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Orica-GreenEdge is pinning its GC hopes this Giro...

Sky sports director Cioni: ‘Watch Chaves’

If he can make it through Sunday's time trial without losing too much ground, Esteban Chaves will be a real contender for the pink jersey

AREZZO, Italy (VN) — Esteban Chaves (Orica – GreenEdge) is improving rapidly and under the radar of rival teams in the Giro d’Italia, which faces its big 40.5-kilometer time trial Sunday.

After seeing off Mikel Landa this morning, Sky sports director Dario Cioni said only one name when asked about the 2016 race favorites. “Watch Chaves,” he explained. “Keep an eye on him, he’s going to surprise many.”

26-year-old Chaves showed off the kind of talent that has Cioni watching him when he followed the attacks of Alejandro Valverde Saturday on the Alpe di Poti climb. He helped drop then race leader Tom Dumoulin (Giant – Alpecin), Ryder Hesjedal (Trek – Segafredo), and Jakob Fuglsang (Astana). Now, he sits sixth overall, just 48 seconds behind new race leader Gianluca Brambilla and within 25 seconds of the rest of the main GC contenders.

“I don’t mind the focus, I’m happy just to ride my bike,” Chaves said with the usual smile lighting up his freckled-face. “I’m happy to be in the Giro, it’s a victory to start it. I’m calm. The most important thing is to enjoy it. I am just racing my bike, there’s not point to put pressure on myself.”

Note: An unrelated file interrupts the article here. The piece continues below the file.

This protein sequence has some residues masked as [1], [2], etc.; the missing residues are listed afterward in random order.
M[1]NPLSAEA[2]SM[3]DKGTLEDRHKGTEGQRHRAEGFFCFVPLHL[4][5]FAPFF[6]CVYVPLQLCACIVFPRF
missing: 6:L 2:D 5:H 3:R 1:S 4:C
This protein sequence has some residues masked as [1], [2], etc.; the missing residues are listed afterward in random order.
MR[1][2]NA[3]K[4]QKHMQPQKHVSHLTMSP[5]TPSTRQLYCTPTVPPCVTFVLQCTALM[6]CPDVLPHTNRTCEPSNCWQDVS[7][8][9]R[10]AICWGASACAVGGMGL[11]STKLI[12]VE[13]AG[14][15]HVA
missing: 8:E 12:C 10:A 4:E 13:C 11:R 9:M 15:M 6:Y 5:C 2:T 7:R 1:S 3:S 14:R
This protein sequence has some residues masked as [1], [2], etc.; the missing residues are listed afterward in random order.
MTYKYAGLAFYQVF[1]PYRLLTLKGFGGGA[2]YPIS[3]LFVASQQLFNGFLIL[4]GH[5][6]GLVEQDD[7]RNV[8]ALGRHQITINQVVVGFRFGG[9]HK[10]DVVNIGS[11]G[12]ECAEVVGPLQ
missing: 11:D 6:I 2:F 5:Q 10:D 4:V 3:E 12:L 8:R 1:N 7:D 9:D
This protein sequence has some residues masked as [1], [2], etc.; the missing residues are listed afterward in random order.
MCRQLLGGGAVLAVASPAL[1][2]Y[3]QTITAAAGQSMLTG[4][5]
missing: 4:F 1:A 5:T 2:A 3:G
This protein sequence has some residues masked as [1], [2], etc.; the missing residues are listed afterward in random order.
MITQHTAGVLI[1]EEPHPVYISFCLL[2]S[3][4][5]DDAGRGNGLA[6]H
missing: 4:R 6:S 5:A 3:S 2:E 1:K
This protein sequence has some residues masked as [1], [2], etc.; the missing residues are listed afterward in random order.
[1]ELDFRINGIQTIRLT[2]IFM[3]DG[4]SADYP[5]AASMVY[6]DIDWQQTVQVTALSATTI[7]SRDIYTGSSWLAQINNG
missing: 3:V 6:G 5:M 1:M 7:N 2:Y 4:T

In February 2013, Chaves crashed into a sign post in the Trofeo Laigueglia. It shredded and ripped nerves in his right arm, caused a head trauma, filled his lungs with blood, and fractured his jaw, ribs, and collarbone. He healed, but the ripped axillary nerve should have left him with no chance to continue his career. Only back in Colombia, three months later, did doctors diagnose the issue properly and perform an emergency procedure. Thanks to them and the faith of Australian WorldTour team Orica-GreenEdge, who offered him a contract even before it was sure he would heal 100%, he is in this position now in the Giro d’Italia.

Last year, he won two stages and raced to fifth overall in the Vuelta a España. This year, he is trying to win the Giro. Much hinges on the long time trial through Chianti tomorrow.

“Experience is a big factor. We tried to do the best, cover everything we could. We worked on the time trial bike, the recon, we trained, the diet, physiotherapy, stretching … We tried to control all we can control, the other things we can’t,” Chaves said of his Giro preparation

“We worked on my position on the time trial bike. I did about seven hours a week of training on my bike a week. The Australians are great with time trials, they come from the track and know how to get all the details right. All the prep.”

Chaves also studied all the climbs through the week, from Corvara to Sant’Anna di Vinadio. Should he survive the time trial tomorrow within the same window as Vincenzo Nibali (Astana), Valverde and the others, then as Cioni pointed out, Chaves will be one to watch.